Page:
In U.S. District Court for the Middle District of Florida, Judge Steven Merryday sided with the state of Florida in granting a preliminary injunction against the CDC’s Conditional Sailing Order (CSO).
“This order finds that Florida is highly likely to prevail on the merits of the claim that CDC’s conditional sailing order and the implementing orders exceed the authority delegated to CDC under Section 264(a),” the judge wrote in a 124-page filing on the case.
With the ruling, beginning tentatively on July 18 cruise ships departing Florida ports will no longer have to follow the rules within the CSO. Instead, those rules would be no more than recommendations on how to sail safely.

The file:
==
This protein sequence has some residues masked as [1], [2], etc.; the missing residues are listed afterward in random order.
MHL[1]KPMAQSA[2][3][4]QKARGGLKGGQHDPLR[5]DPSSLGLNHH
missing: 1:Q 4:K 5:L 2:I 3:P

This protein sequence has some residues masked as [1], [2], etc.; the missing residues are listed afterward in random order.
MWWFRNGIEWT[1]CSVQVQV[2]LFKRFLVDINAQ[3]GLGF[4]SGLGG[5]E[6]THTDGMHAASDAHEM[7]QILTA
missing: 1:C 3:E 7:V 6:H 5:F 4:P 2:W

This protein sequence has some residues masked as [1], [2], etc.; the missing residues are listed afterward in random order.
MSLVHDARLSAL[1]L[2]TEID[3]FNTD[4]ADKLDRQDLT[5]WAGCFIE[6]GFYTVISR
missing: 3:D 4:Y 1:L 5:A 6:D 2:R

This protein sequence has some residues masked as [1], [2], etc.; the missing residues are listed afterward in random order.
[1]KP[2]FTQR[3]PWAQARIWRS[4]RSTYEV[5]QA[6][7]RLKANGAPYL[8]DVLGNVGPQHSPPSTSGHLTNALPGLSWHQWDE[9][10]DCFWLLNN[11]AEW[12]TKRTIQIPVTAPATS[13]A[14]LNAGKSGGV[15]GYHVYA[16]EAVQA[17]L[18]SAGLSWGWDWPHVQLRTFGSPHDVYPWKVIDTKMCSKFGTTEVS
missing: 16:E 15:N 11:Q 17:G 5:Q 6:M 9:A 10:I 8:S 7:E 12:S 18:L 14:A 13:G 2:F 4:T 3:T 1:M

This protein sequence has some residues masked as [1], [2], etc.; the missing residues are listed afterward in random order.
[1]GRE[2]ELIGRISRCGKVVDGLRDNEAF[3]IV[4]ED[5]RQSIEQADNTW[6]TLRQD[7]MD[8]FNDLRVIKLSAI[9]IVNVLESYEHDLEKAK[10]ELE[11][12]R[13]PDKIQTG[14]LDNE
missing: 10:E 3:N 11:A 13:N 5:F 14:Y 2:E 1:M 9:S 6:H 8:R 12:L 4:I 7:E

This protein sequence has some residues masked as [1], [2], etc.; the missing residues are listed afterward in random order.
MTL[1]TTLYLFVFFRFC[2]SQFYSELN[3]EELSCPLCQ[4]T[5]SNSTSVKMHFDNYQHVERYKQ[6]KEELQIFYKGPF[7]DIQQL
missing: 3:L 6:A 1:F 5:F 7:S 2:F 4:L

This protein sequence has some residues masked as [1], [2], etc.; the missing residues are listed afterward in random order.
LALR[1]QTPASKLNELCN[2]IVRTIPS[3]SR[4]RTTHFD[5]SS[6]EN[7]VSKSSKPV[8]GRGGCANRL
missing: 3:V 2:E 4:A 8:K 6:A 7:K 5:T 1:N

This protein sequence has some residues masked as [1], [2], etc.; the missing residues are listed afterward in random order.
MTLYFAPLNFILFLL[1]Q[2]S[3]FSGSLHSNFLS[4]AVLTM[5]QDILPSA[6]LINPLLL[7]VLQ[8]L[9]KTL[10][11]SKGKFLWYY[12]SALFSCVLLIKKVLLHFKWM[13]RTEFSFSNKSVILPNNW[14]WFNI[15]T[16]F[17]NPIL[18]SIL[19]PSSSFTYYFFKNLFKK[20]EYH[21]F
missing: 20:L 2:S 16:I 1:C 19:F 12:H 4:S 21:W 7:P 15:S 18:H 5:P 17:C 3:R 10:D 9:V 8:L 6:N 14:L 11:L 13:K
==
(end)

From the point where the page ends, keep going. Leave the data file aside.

The Conditional Sailing Order was originally seen as a pathway to return when it was issued in October 2020, and a sharp departure from the “No Sail Order” that had been in place since cruising paused in March 2020.
As the months went on, however, the CDC’s order came under fire as little progress was made in the return of cruising. Instructions from the health agency took months to be published, and when they were, the industry said they were burdensome and didn’t take into account the prevalence of vaccines.
Despite nearly eight months since the Conditional Sailing Order was first put in place, no cruise ship has departed the United States with paying passengers. Only a handful of ships are scheduled to sail within the next two months, with the first (Celebrity Edge) set to sail June 26.